The North African country has repeatedly been accused of failing to invest in much-needed firefighting technology.
Wildfires have killed at least 26 people and injured dozens more across northern Algeria, with the fires continuing to rage in several areas of the North African country.
The blazes on Wednesday ravaged 14 of Algeria’s provinces, with residents having previously complained of a lack of government support and readiness during its annual, and deadly, wildfire season.
Interior minister Kamel Beldjoud told state television that 24 of the deaths were reported in El Tarf province, near the northeastern border with Tunisia.
Meanwhile, emergency responders in the more western Setif province said a 58-year-old mother and her 31-year-old daughter were killed in a blaze there.
People were also seen fleeing in Souk Ahras province, which also borders Tunisia, with local media reporting that 350 residents had been evacuated.
Authorities said a total of 39 fires burned on Wednesday, with several still threatening residents into Thursday. Firefighters and helicopters dropping water buckets were working to contain the flames.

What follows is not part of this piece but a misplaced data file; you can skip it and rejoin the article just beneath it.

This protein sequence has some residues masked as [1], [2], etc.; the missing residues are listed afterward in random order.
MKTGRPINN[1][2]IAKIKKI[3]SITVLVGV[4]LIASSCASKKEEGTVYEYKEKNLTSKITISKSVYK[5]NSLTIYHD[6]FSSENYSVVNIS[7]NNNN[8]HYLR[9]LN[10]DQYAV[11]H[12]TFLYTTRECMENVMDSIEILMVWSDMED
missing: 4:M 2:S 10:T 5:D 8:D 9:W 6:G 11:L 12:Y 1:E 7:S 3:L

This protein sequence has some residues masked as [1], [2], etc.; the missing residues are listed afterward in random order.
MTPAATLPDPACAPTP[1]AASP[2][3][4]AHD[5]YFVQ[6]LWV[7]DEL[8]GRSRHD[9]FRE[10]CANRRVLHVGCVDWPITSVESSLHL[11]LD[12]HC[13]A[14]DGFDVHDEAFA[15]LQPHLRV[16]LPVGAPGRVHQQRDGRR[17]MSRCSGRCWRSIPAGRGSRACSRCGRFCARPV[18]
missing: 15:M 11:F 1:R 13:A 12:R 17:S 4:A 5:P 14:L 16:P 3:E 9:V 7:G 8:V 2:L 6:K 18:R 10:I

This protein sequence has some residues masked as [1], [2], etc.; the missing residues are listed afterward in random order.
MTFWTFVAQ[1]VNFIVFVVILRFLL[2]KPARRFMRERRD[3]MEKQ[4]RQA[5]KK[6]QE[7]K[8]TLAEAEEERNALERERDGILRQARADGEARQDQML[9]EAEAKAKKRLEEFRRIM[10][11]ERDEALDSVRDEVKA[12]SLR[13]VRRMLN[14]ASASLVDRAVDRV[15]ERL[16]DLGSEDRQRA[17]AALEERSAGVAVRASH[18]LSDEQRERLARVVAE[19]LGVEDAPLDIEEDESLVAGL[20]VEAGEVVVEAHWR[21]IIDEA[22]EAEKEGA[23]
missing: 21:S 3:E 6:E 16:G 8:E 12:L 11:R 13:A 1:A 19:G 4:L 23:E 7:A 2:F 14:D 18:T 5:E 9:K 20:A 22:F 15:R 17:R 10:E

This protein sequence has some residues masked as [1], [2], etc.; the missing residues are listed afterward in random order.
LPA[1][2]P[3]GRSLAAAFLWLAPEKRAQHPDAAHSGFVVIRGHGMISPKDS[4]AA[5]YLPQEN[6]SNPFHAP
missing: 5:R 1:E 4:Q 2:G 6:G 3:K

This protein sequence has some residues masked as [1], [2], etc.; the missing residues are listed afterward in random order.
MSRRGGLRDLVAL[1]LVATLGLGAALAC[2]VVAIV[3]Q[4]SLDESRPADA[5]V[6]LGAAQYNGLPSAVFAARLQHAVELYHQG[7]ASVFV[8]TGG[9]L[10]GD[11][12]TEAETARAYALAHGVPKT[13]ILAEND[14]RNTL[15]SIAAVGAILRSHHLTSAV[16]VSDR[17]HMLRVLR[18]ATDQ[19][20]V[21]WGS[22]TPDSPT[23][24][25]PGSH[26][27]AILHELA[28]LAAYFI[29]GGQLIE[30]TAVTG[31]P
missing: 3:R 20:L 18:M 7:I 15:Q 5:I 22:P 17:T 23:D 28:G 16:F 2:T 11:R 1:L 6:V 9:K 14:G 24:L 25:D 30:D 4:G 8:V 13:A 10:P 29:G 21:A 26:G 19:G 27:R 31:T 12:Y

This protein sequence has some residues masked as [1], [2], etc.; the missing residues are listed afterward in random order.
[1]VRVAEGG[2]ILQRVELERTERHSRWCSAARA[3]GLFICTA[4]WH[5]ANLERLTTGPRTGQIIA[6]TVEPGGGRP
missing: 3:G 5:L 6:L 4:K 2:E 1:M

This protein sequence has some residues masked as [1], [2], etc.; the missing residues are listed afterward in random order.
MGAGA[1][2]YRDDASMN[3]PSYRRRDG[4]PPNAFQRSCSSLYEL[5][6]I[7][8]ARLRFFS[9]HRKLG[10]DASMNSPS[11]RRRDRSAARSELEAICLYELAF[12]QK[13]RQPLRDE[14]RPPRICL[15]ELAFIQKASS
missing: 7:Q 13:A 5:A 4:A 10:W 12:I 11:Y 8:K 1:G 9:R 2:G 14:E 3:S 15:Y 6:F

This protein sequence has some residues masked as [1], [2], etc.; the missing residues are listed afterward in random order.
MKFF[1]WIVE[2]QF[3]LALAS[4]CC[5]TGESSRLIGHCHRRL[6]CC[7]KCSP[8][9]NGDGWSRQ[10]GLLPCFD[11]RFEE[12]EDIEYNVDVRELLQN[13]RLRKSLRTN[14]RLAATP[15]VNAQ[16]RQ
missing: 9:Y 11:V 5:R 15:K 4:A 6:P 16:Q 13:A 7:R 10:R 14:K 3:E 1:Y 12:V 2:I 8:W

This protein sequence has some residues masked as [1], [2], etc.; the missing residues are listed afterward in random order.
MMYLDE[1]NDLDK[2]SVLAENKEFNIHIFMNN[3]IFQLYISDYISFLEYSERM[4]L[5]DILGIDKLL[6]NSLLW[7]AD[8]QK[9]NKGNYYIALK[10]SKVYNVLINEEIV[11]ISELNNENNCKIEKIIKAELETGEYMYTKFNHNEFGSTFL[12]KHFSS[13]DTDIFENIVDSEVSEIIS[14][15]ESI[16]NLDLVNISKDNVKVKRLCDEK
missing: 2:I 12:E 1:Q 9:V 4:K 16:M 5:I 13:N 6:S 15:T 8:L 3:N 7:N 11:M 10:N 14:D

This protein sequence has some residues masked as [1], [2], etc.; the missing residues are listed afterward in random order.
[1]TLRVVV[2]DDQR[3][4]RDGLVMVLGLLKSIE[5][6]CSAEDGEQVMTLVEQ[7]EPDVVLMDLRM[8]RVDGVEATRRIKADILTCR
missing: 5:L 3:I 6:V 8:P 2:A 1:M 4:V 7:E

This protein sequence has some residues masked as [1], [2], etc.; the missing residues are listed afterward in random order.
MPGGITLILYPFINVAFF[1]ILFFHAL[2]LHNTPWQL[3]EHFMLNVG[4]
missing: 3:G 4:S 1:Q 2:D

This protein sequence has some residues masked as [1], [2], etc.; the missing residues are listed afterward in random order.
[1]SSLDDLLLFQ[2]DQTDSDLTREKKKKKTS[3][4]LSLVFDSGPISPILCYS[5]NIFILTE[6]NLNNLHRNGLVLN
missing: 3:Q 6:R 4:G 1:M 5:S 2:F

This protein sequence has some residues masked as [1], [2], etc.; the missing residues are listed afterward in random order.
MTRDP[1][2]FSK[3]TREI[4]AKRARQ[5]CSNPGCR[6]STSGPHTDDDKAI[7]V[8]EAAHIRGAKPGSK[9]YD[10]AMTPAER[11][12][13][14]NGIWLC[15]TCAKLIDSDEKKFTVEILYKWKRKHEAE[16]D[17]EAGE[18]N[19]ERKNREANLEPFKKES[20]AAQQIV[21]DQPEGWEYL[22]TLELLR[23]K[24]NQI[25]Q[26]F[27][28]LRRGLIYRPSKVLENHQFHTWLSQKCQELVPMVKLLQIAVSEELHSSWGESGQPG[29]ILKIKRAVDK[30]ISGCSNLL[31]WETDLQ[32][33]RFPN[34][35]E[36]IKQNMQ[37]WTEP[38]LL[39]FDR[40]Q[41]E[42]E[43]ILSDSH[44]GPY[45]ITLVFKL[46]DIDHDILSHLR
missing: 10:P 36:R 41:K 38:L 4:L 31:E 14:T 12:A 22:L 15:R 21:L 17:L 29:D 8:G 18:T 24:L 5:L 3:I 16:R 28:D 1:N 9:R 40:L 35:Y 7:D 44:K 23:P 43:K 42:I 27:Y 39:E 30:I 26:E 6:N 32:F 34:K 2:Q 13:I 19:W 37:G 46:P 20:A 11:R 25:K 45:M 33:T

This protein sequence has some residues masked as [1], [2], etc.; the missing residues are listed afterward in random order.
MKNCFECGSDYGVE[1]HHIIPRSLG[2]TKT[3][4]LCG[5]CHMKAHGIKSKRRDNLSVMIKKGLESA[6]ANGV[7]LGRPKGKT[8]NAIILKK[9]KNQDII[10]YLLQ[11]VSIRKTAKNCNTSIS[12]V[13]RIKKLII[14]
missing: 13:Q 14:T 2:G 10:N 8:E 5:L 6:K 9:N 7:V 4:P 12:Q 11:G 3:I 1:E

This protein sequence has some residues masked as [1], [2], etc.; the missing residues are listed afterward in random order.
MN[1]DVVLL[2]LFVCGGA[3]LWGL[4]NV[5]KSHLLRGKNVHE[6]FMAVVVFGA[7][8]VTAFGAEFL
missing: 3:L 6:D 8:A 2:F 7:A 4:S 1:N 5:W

Beldjoud said a so-called water bomber plane chartered from Russia had broken down and would not be operational until Saturday.
The situation underscored the perennial criticism that Algiers has not invested enough in firefighting technology, including specialised planes, forcing it to seek help from the international community.
In 2021, Algeria appealed to the European Union, already preoccupied with fires in Greece and Turkey, to send water bomber planes amid that year’s deadly fires.
Algiers blamed those blazes, which killed 90 people and destroyed more than 4.1 million hectares (10.1 million acres) of forest, on “arsonists” connected to separatist groups and foreign governments.
Writing for Al Jazeera last year, Youcef Bouandel, a professor of political science at Qatar University, argued that the “climate of mistrust and paranoia” surrounding fires in the country had further undermined government preparedness and led to higher death tolls.
Algerian authorities earlier this year also reportedly cancelled a contract with a Spanish company for the supply of seven water bomber planes following a diplomatic dispute between Algiers and Madrid, according to the Mena Defense website.
The discord came after Madrid reversed decades of neutrality on Western Sahara and supported a plan to grant the Moroccan-controlled region internal autonomy, while denying sovereignty.
Algeria has long supported Western Sahara’s independence movement. Madrid and Algiers began to gradually resume economic ties in July.
Observers say yearly wildfires have increased in Algeria, amid rising global temperatures.
Since the start of August, 106 fires have broken out in the country, destroying more than 2,500 hectares (6,178 acres) of woodland.